Performing various rituals within the private room is an assurance of peace and reality of Abby’s imminent death and exhibits the significance of the family’s involvement in Abby’s final journey. Based on the presented information, it is distinctive that within the care plan, it is vital to create room for the deceased family to partake in rituals representing care and concerns for the deceased. Based on the case study, cleansing of the private room was done using sweetgrass and sage in readiness for the final journey in accordance with the Indian culture. Moreover, the patient is cleaned using cedar, and an offering of tobacco is made. In readiness for her death, the entire family is seen to accompany her, signifying the importance of the family members and rites conducted. This is important to Abby as it provides an assurance and leads to a peaceful demise. It is a timely moment that allows families to converge and partake in traditional customs. Based on the case study, some arguments are exhibited prior to arriving at the final decision. This portrays the significance of developing amicable objectives between health care practitioners, patients, and family.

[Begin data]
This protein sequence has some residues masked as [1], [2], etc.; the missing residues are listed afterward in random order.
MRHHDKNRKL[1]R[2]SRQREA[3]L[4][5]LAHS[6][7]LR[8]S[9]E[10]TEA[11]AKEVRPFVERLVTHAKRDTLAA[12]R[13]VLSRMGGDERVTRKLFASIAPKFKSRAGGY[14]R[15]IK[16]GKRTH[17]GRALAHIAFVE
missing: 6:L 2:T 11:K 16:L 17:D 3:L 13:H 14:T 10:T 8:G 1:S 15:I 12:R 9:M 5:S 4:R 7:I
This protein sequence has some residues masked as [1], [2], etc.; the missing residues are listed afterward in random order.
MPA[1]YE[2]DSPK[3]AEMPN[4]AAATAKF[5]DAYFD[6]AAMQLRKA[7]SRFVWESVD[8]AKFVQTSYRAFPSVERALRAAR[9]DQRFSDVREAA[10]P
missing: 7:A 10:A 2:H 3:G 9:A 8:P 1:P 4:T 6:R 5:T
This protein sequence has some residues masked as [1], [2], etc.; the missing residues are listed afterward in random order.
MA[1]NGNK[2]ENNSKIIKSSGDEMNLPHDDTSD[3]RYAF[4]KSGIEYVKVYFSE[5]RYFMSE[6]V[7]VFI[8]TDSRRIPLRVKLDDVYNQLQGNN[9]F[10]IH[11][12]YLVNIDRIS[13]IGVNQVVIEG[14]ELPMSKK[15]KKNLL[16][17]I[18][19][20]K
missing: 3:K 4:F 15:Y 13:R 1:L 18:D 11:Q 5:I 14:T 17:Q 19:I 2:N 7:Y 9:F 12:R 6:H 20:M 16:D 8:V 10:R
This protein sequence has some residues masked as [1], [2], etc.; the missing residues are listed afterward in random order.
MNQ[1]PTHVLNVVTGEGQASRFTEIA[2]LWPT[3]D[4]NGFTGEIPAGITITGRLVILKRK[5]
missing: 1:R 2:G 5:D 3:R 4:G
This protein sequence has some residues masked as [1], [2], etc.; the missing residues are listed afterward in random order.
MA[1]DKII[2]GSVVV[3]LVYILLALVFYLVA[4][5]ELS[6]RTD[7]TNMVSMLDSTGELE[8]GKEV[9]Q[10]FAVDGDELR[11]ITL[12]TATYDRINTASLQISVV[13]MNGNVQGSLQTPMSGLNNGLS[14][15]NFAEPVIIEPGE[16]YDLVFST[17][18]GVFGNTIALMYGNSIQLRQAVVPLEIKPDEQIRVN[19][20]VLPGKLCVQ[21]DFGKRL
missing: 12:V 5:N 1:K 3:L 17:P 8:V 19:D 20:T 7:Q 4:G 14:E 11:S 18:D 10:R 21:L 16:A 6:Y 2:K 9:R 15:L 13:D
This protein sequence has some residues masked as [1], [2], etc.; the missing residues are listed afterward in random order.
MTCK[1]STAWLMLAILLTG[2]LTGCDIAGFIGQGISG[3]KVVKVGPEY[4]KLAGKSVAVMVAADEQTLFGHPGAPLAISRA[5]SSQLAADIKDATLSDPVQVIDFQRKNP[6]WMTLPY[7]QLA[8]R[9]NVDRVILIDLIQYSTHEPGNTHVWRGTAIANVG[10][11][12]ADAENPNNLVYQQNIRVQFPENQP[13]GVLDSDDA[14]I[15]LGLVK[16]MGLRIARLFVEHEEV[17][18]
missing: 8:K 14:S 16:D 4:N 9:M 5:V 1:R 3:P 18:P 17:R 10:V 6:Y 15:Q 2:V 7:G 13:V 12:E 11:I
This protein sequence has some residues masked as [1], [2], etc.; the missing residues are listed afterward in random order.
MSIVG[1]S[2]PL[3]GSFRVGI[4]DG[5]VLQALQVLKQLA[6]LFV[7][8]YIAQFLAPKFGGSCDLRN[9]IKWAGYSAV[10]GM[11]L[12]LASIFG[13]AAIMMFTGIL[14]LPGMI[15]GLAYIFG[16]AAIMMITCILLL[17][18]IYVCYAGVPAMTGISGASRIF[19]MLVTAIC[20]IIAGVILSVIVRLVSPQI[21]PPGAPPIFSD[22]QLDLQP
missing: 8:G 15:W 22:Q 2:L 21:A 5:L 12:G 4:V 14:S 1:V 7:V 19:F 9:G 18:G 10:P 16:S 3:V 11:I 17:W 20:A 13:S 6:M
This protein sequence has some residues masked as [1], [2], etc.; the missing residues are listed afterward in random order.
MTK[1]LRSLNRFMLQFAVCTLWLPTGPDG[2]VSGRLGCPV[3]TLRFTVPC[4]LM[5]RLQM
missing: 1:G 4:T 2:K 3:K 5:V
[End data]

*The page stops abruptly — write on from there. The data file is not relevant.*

Treatment Options

According to Colclough (2016), native Indian culture believes there is life in eternity, meaning that the spiritual world exists. Based on the case study, various options were accessible, for instance, feeding Abby and using other drug interventions to prolong her lifespan. Nonetheless, Abby did not require the said interventions as death is a significant and momentous journey for every human being. According to Stewart (2012), health care practitioners are responsible for adhering to patients’ spiritual needs. The family partakes in various acts such as speaking in intuitive dialects and singing as a consolation mechanism to Abby in the case study. These are considered as some of the significant cultural practices across diverse cultural groups. Abby’s cultural beliefs specify that patients comprehend their desires and rely on the world to process and obtain them. Therefore, she could not be offered modern medicine since it contravenes her cultural beliefs and practices.

Education: Family and Patient